Hacked doorway being re-constructed to its actual 4.5ft size by means of hollow blocks. In this photo you can see it’s still missing the load bearing lintel that’s supposed to span across the two sides.

Lintel for the doorway being made.

And as an added weekend bonus, we enter the bedroom to find that the tiler has started laying the bathroom tiles.

Only one section complete, but I think it already gives a good indication of how things are going to look. We’re going to use black or grey grouting to highlight the tile lines, so its going to be a slow, laborious process for the tiler, in order to get the lines as straight as possible.

At the other end of the bathroom, the pipes have been buried deep under a layer of concrete. The vertical channel running up the wall is for the rain shower piping.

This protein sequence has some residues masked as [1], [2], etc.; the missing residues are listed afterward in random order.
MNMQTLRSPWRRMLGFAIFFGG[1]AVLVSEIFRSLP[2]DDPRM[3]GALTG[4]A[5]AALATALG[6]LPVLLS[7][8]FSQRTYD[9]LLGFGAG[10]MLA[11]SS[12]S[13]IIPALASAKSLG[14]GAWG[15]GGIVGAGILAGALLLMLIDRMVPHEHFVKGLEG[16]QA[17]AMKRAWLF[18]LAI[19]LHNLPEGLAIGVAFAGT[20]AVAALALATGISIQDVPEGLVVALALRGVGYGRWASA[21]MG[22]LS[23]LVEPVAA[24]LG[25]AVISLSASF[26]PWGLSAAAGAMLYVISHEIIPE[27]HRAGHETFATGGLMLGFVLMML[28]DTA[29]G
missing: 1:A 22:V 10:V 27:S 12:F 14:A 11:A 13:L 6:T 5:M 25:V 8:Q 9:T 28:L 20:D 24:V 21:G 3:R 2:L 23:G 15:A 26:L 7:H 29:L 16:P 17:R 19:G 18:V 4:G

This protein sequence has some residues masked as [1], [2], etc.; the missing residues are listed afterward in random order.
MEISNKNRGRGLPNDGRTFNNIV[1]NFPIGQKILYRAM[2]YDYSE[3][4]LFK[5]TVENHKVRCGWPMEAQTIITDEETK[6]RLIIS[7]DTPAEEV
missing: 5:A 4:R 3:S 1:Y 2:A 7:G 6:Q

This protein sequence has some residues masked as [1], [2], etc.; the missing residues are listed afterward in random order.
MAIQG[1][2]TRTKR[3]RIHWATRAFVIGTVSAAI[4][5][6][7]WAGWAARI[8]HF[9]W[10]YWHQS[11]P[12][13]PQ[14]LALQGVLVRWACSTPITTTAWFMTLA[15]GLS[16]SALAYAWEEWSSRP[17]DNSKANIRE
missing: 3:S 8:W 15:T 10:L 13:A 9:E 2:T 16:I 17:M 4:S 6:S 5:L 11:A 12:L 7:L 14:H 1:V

Pipes, Plumbing And Other Bathroom Stuff

Posted: December 27, 2010 in Bathroom
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Some of the plumbing work in progress here. You can see the pipes buried in the wall.

The storage water heater mounted on the ceiling. We shortlisted Rheem and Joven. Joven has been getting a lot of recommendations on Renotalk and was our original choice, but our contractor has had some previous installation issues with the brand.

She mentioned Ariston and Rheem as possible alternatives. Ironically, we’re using Ariston now, and there are visible rusty water stains at the entry and exit points of the heater. With the heater being mounted above the ceiling, that’s something I want to avoid having to deal with.

That leaves us with Rheem, one of the older brands for water heaters. Tried searching online for Rheem; no raves, but more importantly, no complaints. This is a 40L tank if I remember correctly.

The welding equipment used by the plumbers.